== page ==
Classic Computer Magazine Archive ANTIC VOL. 9, NO. 2 / JUNE 1990

Alan Reeve

Antic's Exclusive Interview: Part 2

Talking with the creator of the Diamond Operating System

By Bill Pike

The Diamond Operating System Cartridge (June 1989 Antic cover story) finally brought a mouse-operated graphic interface to the 8-bit Atari, complete with windows and drop-down menus. Diamond's college-student creator, Alan Reeve of Reeve Software, has been a long-standing supporter of the Atari community. This interview took place in Portland, Oregon while Reeve was attending a Special Meeting of the Portland Atari Club (PAC). Interviewers were PAC Special Projects Director David Moore and PAC President Bill Pike. Part 1 of this interview appeared in the previous issue of Antic.

Bill: How did you get into Atari?
Alan: I got into computers in the sixth grade when the school got an Apple II. Then around the eighth grade I bugged the heck out of Mom and Dad to get me a computer. The choice was between the Atari 400 and the Vic-20 and I ended up going with the Atari 400.
I started in programming in BASIC on the Apple II and then, when I got it, a little BASIC on the 8-bit. Around ninth or tenth grade I started picking up assembly language. I thought it was sort of neat for Atari to include a little machine language routine written in that strange hexadecimal code. I started wondering why they did it.
Bill: Then you went into programming. I know one of the first things you brought out was the CX-85 10-key interface.

Alan: Around 1986 I got the idea of forming a company with another kid, but he lived 30 miles away and things did not work out, and then about four or five months later a man by the name of Bruce Kennedy talked to me about writing a PC window. I said I could do it and of course I got caught up in programming. Bruce gave me a lot of starting information for Reeve Software and that is how the company got started.
Bill: Is there anybody involved in Reeve Software besides yourself, or are you sort of a loner?
Alan: Myself, I do everything, but my parents help out a lot.
Bill: Then Reeve Software brought out NewsStation.
Alan: NewsStation, NewsStation Companion, and Publishing Pro. NewsStation came after a idea that I had from NewsRoom on the Commodore 64. At the time there was nothing like it for the Atari 8-bit.
Bill: When did you first get the idea of a graphic operating system for the 8-bit? I know that GEOS does that for the Commodore 64 and has been very popular.
Alan: I guess I started pushing Diamond when John Nagy wrote a small article about it in Computer Shopper at the end of '87. And I started getting hundreds of letters from people who wanted to see it.
Bill: So you've been working since 1987, almost two years now, to put the cartridge together.
Alan: The programming really started around May 1988.
Bill: I imagine it was sort of difficult. You were saying that Diamond is a 64K bank-switched cartridge.
Alan: It started out as a disk-based program. Most of the disk program was done in August and September of 1988 and the cartridge was finished in October thru December.
Bill: Why did you change from disk to cartridge? Because you could get more stuff in it? Or were you trying to keep Piracy down?
Alan: Basically because we couldn't do what we are doing unless we went to cartridge. There is not enough memory in the 8-bit Atari. One of the big things about the disk version is that if you quit to BASIC you couldn't get back to Diamond. You can't have both in the computer at once.
However, with the cartridge, when you quit to BASIC the cartridge is still plugged into the computer. And you can copy that data back into the computer and wheel it right on into the operating system right from the banks.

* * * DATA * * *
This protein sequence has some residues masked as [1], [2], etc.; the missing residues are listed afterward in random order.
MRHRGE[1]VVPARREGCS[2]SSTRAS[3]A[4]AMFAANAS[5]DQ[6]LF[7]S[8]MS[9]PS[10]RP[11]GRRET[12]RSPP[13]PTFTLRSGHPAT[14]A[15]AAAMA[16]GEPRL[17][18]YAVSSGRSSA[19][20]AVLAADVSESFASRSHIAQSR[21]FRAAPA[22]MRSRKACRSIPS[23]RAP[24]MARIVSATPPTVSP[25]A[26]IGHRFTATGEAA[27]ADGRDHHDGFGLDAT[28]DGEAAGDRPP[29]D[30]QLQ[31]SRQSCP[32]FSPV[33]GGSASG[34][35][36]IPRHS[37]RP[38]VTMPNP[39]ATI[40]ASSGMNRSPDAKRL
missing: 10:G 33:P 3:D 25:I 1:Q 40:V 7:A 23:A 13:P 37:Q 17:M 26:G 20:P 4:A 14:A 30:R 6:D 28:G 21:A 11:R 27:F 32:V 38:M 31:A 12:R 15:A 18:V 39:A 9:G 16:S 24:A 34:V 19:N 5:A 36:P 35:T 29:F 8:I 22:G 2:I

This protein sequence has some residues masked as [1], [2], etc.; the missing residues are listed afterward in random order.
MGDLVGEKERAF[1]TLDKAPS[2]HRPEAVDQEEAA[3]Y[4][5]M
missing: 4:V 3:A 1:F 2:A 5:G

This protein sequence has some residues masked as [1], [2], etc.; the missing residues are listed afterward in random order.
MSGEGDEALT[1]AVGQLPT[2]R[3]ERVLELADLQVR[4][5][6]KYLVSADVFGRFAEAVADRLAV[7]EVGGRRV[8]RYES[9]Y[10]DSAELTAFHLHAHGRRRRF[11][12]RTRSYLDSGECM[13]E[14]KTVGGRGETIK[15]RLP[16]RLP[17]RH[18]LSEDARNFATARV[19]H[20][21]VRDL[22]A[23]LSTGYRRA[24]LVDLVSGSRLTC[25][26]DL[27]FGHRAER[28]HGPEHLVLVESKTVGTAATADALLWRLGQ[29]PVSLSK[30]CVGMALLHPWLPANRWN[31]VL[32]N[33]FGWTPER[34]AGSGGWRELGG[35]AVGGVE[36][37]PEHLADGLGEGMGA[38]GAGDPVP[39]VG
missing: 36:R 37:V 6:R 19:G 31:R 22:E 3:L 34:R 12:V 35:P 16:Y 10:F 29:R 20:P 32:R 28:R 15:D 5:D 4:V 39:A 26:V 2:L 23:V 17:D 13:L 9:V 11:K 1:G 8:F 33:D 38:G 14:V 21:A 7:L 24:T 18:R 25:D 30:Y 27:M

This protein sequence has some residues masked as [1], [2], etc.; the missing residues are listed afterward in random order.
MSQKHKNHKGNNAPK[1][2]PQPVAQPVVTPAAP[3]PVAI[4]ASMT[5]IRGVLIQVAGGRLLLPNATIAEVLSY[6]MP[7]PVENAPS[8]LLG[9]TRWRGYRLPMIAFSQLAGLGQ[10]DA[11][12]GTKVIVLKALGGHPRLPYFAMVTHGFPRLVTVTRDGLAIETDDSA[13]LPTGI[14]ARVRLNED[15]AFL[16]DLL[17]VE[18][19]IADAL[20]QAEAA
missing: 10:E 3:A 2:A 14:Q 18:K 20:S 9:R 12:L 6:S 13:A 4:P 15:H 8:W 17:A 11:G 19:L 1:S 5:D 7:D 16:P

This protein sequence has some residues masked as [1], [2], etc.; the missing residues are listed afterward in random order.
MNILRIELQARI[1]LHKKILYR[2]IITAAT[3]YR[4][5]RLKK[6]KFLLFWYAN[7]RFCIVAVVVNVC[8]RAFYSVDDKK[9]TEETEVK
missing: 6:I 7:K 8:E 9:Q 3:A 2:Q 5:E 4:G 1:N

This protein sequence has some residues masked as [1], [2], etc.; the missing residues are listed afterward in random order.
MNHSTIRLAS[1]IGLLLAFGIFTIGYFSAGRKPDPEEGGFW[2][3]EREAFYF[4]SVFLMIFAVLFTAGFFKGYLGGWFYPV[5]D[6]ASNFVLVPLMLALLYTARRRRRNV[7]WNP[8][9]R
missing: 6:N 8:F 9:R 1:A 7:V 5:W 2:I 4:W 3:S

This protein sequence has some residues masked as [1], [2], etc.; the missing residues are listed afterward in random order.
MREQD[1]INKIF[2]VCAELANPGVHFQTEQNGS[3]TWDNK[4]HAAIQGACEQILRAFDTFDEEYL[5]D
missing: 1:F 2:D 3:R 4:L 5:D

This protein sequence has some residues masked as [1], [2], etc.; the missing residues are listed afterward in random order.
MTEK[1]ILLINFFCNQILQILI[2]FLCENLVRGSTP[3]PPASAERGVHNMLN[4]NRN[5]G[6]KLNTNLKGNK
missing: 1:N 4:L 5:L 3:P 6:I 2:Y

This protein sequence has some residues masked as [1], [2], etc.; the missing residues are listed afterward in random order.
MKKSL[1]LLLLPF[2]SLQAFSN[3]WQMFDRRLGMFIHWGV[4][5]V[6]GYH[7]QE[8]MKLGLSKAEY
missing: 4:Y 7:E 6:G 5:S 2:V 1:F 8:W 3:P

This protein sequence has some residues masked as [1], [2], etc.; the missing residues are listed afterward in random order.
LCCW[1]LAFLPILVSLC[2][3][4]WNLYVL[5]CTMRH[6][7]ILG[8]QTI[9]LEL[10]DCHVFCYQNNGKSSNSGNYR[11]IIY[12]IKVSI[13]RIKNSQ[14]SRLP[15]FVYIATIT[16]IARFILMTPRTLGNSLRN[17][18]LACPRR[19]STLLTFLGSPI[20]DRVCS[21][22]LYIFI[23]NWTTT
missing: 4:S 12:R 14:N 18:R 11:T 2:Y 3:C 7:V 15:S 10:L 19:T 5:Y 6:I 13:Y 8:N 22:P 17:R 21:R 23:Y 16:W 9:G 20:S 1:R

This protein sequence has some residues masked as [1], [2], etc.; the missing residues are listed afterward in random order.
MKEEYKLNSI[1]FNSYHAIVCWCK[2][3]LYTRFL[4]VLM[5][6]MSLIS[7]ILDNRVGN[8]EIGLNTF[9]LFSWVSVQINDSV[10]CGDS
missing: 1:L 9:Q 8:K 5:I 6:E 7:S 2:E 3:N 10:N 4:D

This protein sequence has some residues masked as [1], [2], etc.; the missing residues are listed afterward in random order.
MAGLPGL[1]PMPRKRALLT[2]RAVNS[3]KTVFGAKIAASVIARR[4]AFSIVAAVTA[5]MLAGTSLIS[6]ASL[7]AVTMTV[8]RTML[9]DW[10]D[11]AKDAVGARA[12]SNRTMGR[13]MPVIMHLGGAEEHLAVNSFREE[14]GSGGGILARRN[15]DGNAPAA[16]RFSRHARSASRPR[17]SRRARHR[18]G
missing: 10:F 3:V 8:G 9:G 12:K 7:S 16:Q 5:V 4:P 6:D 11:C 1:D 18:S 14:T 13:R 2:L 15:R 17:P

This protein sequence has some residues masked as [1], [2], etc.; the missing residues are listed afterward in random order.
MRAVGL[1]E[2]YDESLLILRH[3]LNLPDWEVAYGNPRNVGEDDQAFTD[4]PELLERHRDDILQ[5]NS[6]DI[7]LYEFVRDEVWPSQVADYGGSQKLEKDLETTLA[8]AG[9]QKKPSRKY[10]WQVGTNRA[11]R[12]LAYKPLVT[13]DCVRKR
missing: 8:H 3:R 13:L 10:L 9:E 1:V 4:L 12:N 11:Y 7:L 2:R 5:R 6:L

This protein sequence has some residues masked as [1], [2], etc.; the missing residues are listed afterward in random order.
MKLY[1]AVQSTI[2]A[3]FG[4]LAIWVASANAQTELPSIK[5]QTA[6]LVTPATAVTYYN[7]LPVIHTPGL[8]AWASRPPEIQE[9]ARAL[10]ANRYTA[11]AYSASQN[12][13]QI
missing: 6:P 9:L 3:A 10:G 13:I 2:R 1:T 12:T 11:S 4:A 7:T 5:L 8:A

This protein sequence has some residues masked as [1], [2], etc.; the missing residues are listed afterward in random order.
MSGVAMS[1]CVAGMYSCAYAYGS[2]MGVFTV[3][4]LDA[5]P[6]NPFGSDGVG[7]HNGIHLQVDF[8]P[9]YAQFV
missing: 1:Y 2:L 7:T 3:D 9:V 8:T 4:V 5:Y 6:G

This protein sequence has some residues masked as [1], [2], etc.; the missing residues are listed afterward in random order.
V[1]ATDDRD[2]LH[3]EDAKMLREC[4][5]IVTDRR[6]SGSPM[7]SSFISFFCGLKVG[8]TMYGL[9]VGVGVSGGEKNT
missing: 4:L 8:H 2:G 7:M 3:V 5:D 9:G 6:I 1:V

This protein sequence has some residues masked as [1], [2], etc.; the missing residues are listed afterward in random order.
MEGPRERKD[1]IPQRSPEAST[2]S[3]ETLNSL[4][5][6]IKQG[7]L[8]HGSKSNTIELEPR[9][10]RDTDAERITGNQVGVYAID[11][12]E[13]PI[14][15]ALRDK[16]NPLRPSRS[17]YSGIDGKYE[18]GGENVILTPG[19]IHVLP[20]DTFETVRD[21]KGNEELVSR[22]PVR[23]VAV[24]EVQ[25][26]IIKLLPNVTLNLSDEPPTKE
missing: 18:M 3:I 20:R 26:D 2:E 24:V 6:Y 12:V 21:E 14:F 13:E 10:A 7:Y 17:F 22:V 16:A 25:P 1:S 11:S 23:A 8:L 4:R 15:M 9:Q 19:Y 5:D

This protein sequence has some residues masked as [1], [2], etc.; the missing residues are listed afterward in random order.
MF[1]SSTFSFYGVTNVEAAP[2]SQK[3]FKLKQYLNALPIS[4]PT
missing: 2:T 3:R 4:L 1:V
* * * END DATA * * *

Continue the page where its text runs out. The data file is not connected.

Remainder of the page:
Diamond makes a new computer out of the 8-bit - more intuitive, easy to use - and it looks nicer.

Bill: So it takes 8K of memory for that one cartridge and the rest is available for the program?
Alan: That's right!
Bill: Does Diamond support the extra memory of a 130XE or the upgraded computers yet?
Alan: Yes. Right now we have three memory drivers - the 48K driver, the 64K driver, and the 128K driver. With these memory drivers we set up Lo-Mem and the point just above the desk accessories, and the high memory point for an additional memory system.
Bill: Is Diamond totally compatible with the new Turbo-816 upgrade for the 8-bit?
Alan: Yes, we got the go ahead from Chuck, who runs Dataque Software. He says the new version works fine with the Turbo-816.
Bill: Well, that should be quite a shot in the arm for the 8-bit Atari, adding a high-speed operating system like the Turbo-816 and a Graphics Operating System like Diamond.
At our meeting here yesterday, Diamond surprised a number of people. A number of people in the audience were ST users. Is there any particular thing that you can do on a ST graphics system that Diamond cannot do? I couldn't see anything myself.
Alan: To lasso files was mentioned. That's one thing.
David: You're going to do the lasso later, right?
Alan: I may eventually do the lasso, but there is no guarantee that I will. It's not a big deal. Other than that, Diamond has two windows and the ST has four windows.
Bill: Diamond supports up to six disk drives?
Alan: Seven.
Bill: Seven disk drives. And obviously from what David is running it will support hard-disk systems, RAM disks, and floppy disks.
David: And ICD's MIO interface box.
Bill: And the MIO. Is there anything it doesn't support?
David: Does it work with the P:R: connector?
Alan: A lot of people wonder if Diamond supports this and that. It's not a matter of Diamond working with your setup, but rather your operating system. If your DOS supports it, Diamond should work with it.
Bill: You just completed a patch so that Diamond will format correctly with SpartaDOS?
Alan: The SpartaDOS-X cartridge. The problem with that was that when you called the format function it brought the format menu out in colors that were a little difficult to read. We made a little desk accessory that will give you the standard colors.
Bill: It works with SpartaDOS 3.2?